Regulators and Policy Makers Must Be Involved in Defining the Possible DLT Market Transition – SARB Governor

The Governor of South Africa’s Central Bank recently demanded that authorities and legislators be engaged in guiding any perspective shift to the distributed ledger technology-based marketplaces.

Consider the Consequences of Innovation

South Africa Reserve Bank’s (SARB) Governor Lesetja Kganyago has suggested that the responsibility of the central banks, authorities and legislators in influencing the possible move to distributed-ledger-technology-based marketplaces should and must be played.

These stakeholders, as per Kganyago, may accomplish that goal by considering the ramifications of technology and fostering responsible development for the common benefit. They could also get around this by assisting in developing suitable legislative and administrative responses.

Kganyago offered his thoughts regarding central banks in a society founded on decentralized concepts in his virtual presentation announcing the opening of the PK2 study. He stated, from a legislative standpoint, I believe it is improbable that decentralized marketplaces would be appropriate in all circumstances or that decentralization would ensure the fulfillment of public policies goals, including consumer rights, economic security, and security and integrity, which together fall under the purview of central banks and authorities.

However, the governor emphasizes in his speech that central banks’ and authorities’ roles should change alongside the capital sector to guarantee that they remain essential in future markets, precisely as they’re present.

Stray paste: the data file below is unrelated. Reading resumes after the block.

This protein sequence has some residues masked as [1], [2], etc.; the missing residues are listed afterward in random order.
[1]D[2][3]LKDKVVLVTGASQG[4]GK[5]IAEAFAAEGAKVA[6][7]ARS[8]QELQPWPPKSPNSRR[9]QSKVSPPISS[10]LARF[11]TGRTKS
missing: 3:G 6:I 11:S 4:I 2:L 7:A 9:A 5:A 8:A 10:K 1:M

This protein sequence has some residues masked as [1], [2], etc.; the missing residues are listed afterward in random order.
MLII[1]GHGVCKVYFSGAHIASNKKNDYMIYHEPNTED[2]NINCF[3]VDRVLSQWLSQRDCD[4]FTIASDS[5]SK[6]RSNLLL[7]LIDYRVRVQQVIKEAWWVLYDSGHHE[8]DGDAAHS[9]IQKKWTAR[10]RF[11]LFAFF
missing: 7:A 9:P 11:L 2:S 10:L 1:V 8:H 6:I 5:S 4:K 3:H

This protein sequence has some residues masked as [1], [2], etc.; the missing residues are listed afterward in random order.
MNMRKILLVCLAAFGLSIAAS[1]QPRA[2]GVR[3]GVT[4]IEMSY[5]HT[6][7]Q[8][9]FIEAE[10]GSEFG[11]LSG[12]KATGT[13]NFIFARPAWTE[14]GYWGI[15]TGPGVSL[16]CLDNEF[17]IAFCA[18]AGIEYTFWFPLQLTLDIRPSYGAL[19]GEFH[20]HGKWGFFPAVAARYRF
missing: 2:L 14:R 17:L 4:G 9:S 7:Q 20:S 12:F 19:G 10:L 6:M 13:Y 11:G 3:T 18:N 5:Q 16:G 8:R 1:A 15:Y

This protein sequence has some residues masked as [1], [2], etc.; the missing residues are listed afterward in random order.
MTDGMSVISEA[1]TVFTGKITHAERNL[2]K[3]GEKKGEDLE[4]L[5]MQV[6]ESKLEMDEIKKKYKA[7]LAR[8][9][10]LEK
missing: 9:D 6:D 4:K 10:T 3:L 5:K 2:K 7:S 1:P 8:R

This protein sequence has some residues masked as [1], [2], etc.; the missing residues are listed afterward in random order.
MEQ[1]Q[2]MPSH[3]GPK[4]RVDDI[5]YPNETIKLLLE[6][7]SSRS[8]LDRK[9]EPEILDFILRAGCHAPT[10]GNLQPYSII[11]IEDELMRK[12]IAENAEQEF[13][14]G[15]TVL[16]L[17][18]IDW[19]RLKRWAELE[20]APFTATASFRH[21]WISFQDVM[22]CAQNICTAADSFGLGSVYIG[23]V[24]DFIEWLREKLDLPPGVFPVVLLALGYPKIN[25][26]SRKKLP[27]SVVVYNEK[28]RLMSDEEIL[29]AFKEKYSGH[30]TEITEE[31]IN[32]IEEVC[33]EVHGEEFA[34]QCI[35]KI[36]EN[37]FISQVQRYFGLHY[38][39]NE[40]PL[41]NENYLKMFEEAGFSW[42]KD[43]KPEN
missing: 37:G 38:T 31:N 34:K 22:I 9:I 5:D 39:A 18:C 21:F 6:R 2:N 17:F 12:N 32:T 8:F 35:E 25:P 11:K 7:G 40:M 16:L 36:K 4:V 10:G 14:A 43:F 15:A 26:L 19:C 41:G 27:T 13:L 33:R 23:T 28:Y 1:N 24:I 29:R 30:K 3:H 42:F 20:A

Experiment With No Observation of Support

Kganyago also said that in the next phase of the project, Project Khokha 2 looked into the effects of tokenization in the capital sector with a PoC that used DLT to release, concise, and resolve South African Reserve Bank debentures. Project Khokha 2 also looked into how the central and corporate bank funds can be settled on distributed ledger technology.

The South African Reserve Bank governor underlined that the Project Khokha 2 trial didn’t imply approval for any specific system or a shift in policy approach. As per Kganyago, the central bank and its partners studied the utilization of distributed ledger technology for interbank payments in the inaugural trial, nicknamed Project Khokha 1, by effectively reproducing certain operations of the South African RTGS system using distributed ledger technology.

Opinions on the Prospect of a Tokenized Stock Markets

In the context of the secondary system, the Khokha Hub, this permitted a variety of functions, like trading, operating as a CSD, security token settlement, and certain payment settlement features. According to the central bank, different market systems were compacted into one with blockchain.

Whereas the variety of players may theoretically be decreased, the responsibilities and tasks wouldn’t vanish, according to the PoC, so current legal regimes would continue applying, according to the report. Nevertheless, it was also noted that specific existing regulations might not be able to accommodate these adjustments.

The technical support was Accenture and BMA, with Deloitte assisting. The R3 Corda corporate blockchain was used by the wholesale central bank digital currencies network, while BitFair, predicated on Cosmos blockchains, was utilized by the Khokha Hub. The JSE and 4 South African banks, Standard Bank, Absa, Nedbank, and FirstRand, participated.

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